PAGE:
We investigated spatial distribution of fishes and decapods in eelgrass (Zostera marina L.) and non-vegetated sandy habitats in Kouchibouguac Estuary, New Brunswick, Canada. During the ice-free season in 1999 and 2000, mobile fauna were sampled using fyke nets, minnow traps and an epibenthic sled. In general, fishes and decapods were more abundant and diverse (species richness) in eelgrass beds than in nearby sandy habitats, although the trend in abundance of decapods was not statistically significant. Abundance was greater at night than during daylight hours for most species. Atlantic tomcod (Microgadus tomcod), winter flounder (Pleuronectes americanus) and sand shrimp (Crangon septemspinosa) dominated night/crepuscular catches, whereas threespine stickleback (Gasterosteus aculeatus) and cunner (Tautogolabrus adspersus) predominated in diurnal periods. The nursery function of eelgrass habitat was most evident for juvenile white hake (Urophycis tenuis) and small cunners (<3 cm), which were found only in such habitat. This study is one of the few to have investigated the ecological importance of eelgrass habitats for mobile faunal communities in eastern Canada.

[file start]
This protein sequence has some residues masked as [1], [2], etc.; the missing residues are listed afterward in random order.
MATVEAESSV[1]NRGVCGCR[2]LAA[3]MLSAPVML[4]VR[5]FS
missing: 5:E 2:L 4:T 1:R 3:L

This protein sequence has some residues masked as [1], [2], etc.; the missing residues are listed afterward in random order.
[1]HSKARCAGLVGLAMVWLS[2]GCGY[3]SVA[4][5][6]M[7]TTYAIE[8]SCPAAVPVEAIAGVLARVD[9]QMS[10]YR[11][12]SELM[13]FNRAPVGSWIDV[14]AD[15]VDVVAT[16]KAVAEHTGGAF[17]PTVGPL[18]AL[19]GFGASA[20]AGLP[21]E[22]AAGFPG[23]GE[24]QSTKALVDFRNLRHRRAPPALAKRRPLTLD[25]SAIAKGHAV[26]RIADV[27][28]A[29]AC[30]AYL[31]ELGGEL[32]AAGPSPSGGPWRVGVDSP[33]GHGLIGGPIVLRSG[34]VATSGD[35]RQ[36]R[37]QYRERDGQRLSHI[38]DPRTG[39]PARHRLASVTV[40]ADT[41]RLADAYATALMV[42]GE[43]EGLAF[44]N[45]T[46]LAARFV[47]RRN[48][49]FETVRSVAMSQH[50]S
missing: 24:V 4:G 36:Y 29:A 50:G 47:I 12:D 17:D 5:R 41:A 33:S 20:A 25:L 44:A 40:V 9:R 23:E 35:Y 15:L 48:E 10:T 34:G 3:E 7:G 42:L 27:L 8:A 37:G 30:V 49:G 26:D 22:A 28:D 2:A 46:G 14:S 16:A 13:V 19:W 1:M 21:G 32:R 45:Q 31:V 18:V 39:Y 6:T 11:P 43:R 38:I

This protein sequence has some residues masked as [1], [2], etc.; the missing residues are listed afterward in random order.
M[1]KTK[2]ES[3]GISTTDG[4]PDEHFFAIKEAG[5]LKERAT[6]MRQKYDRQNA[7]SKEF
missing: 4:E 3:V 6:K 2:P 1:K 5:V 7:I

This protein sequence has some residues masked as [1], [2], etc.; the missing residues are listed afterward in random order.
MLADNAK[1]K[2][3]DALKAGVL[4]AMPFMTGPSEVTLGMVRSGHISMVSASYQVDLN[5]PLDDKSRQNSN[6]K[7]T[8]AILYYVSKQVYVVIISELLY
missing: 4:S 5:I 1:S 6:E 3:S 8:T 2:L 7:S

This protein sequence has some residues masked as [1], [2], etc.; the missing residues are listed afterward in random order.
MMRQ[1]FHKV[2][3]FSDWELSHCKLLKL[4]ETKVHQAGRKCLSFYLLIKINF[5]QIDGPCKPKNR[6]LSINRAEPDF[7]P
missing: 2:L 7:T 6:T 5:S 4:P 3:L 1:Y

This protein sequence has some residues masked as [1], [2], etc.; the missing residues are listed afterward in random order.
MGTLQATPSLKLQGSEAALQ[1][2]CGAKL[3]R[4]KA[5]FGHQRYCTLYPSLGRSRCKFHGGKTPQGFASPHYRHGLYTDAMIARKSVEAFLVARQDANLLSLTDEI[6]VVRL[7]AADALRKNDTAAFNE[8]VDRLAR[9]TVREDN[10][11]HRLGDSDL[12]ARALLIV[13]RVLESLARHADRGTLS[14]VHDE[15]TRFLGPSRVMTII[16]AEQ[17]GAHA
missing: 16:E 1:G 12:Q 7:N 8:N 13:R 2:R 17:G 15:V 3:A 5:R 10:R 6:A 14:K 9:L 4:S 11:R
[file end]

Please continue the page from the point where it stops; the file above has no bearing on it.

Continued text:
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Keywords Community structure, Eelgrass influence, Southern Gulf of St. Lawrence
Persistent URL dx.doi.org/10.1007/s10452-005-9027-x
Journal Aquatic Ecology
Joseph, V. (Venitia), Locke, A. (Andrea), & Godin, J.-G.J. (2006). Spatial distribution of fishes and decapods in eelgrass (Zostera marina L.) and sandy habitats of a New Brunswick estuary, eastern Canada. Aquatic Ecology, 40(1), 111–123. doi:10.1007/s10452-005-9027-x